The Pathology of Relationships and Breakups

Dr. John Marsden, the head of the British National Addiction Center, said that love is addictive, akin to cocaine and speed. Sex is a "booby trap," intended to bind the partners long enough to bond.
gay relationships, pathology and relationships, Break-Ups

Fuck, why are relationships complicated? And why is it even harder to let go of them when they become toxic or unhealthy?

A close friend of mine who is heterosexual and married is struggling with ending her relationship; a relationship, in my opinion, that was over a long time ago. Unfortunately, most men and women with children, have extra layers of difficulty when trying to say, “This is not working.”

More gay men are starting families and unfortunately may have to learn to navigate their way through divorce and ending relationships in a different way than they used to. Now that we are having kids of our own, we as gay men have to prepare ourselves for the inevitable. I believe in the fantasy of love but realize that when you are realistic with yourself, your partner, and the kids you are raising, relationships are complicated and sometimes don’t last forever.

Ending a relationship is often complex and we can find ourselves in a cycle of going back and forth. One day we think it’s over and then the next day we’re back on; and we sometimes get lost in this on-again, off-again cycle lasting days, weeks, or months. When this cycle goes on for years it can become even more challenging. Some of us grow and if both parties have put in the work to become a better vision of themselves and are understanding of the relationship dynamics, a new relationship with a previous partner could work.

However, I always tell my friends when they go back to a toxic relationship in a short period of time, my belief is that relationship will take the same form it did when it ended the last time. I believe the human experience and the relationships we develop are directly related to our parents, their relationships, and how they communicated with us as kids.

Divorce is a word I am familiar with and one I experienced at an earlier age. I watched my parents yell at the top of their lungs, throw things, and even use non-communication tactics to make their point. Without knowing it they were passing down that style of communicating to me.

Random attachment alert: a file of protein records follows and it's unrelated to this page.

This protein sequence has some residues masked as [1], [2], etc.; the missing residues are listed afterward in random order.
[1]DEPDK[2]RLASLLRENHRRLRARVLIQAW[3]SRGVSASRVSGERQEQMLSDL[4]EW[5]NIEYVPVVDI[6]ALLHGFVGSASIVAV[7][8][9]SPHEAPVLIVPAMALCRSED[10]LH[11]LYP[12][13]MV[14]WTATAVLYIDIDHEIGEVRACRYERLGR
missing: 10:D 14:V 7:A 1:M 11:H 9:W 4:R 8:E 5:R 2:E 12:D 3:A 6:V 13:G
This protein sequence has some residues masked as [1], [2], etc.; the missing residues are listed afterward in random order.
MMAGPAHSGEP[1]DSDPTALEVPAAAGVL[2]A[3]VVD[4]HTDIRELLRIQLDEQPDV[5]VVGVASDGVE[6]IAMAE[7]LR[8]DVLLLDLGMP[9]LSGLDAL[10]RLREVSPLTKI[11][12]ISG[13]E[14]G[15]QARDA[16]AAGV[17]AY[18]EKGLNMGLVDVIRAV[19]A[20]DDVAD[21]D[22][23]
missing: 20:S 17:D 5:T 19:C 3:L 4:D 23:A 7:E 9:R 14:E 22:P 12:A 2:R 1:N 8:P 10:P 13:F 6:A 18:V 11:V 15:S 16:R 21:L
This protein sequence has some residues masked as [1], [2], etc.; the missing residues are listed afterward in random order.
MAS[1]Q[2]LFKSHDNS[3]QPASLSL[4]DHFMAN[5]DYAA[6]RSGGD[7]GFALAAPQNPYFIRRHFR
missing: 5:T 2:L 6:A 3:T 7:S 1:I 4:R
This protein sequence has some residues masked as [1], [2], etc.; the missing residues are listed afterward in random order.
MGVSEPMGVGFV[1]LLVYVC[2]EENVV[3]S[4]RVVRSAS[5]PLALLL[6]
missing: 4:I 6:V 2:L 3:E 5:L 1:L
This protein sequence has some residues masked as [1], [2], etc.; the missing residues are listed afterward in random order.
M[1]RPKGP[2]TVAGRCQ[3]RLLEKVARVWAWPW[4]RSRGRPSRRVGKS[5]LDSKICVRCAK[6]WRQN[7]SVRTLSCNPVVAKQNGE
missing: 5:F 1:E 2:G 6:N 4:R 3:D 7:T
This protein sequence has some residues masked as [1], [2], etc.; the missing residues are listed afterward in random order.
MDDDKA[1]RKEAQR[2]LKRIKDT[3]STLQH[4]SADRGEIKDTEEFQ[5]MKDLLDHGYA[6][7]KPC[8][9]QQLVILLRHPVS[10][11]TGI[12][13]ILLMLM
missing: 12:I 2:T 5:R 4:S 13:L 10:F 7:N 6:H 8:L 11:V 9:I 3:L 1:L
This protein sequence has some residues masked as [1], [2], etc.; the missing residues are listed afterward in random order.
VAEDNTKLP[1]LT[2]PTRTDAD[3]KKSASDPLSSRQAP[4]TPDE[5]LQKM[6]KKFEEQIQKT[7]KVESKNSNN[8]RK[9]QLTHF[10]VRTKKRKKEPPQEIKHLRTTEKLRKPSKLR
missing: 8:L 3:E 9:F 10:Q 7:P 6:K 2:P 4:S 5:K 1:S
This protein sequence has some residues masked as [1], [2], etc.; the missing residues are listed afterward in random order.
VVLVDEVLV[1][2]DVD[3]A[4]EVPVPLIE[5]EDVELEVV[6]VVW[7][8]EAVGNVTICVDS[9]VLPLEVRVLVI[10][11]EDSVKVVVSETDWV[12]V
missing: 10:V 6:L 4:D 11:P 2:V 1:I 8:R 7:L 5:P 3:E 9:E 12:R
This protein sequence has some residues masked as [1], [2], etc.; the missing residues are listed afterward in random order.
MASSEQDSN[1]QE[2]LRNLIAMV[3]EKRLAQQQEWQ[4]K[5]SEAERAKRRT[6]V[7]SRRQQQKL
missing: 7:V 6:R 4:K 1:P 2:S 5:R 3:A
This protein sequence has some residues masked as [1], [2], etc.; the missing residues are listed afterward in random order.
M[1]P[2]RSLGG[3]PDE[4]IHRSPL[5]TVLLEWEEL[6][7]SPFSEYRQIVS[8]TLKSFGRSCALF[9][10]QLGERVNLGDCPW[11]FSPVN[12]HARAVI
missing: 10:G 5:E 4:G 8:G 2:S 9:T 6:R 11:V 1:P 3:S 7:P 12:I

In the past, I found myself behaving in the same way as my parents. I would begin to yell when I would express my feelings, and I never understood why. As we all know, once you start yelling at someone, the battle begins and the point you were trying to make is lost. The yelling person is then perceived as the emotionally insane person in the relationship. This is one way in which a potentially healthy relationship can turn into a toxic and unhealthy one. For those attempting to end a relationship, sometimes the first sign of loneliness takes them back; only to break up with that person again weeks later.

These are pathologies of relationships and what was passed down to us. Sometimes you challenge a friend’s thought process about a relationship and they try to convince you that it’s their thoughts and ideas leading them to stick with an unhealthy relationship. However, that’s untrue. Our thoughts, opinions, and feelings about relationships are a pathology passed to us from others.

But, we can break the mold! The pattern can be broken when you understand the various pathologies that exist within relationships especially when it comes time to end or being in one. It takes maturity and reflection to be willing to accept it and change it.

“The unpalatable truth is that falling in love is, in some ways, indistinguishable from a severe pathology. Behavior changes are reminiscent of psychosis and, biochemically speaking, passionate love closely imitates substance abuse.” Dr. John Marsden, the head of the British National Addiction Center, said that love is addictive, akin to cocaine and speed. Sex is a “booby trap,” intended to bind the partners long enough to bond.

Interestingly, as I was writing this article, I came across an article on Psychology Today by Sandra L. Brown, M.A. who clearly supports my personal ideas about relationships and why we stay in unhealthy relationships, pick the same guys, and are unable to end or leave a toxic/unhealthy relationship.

Here are few highlights from the article worth sharing:

Real Love, Not Just Real Attraction
If you think back to what your “attraction basis” is, you may find some patterns there as well.

Fantasy and Its Effect on Your Reality
Pathology is the inability to change and sustain change, grow in any meaningful way, and the inability to see how behavior negatively affects others.

Happiness -VS- Joy Part II
Our happiness is largely conditionally based on if things go the way we think they should go and if people act the way we think they should act.

Relationship Relapse During the Holidays
People relapse and go back into relationships more often between Thanksgiving and Valentine’s Day than any other time of the year.

Whether you are in a healthy relationship are ending one or are merely trying to understand why you’re in a relationship with an individual, try to be more understanding that there may be pathologies at play that have been passed down to you or them. Having a better understanding of relationship pathologies allows you to be develop healthy relationships and more easily end toxic ones.

Categories
Dating

Founder, Co-Owner & Managing Editor. Corey has experience in the corporate financial services, training, brand development, and when he is not writing he's at home dancing nude with a glass of wine.

Subscribe to the Kinkster Brands NYC Mailing List

* indicates required
Email Format

YOU MIGHT BE INTERESTED IN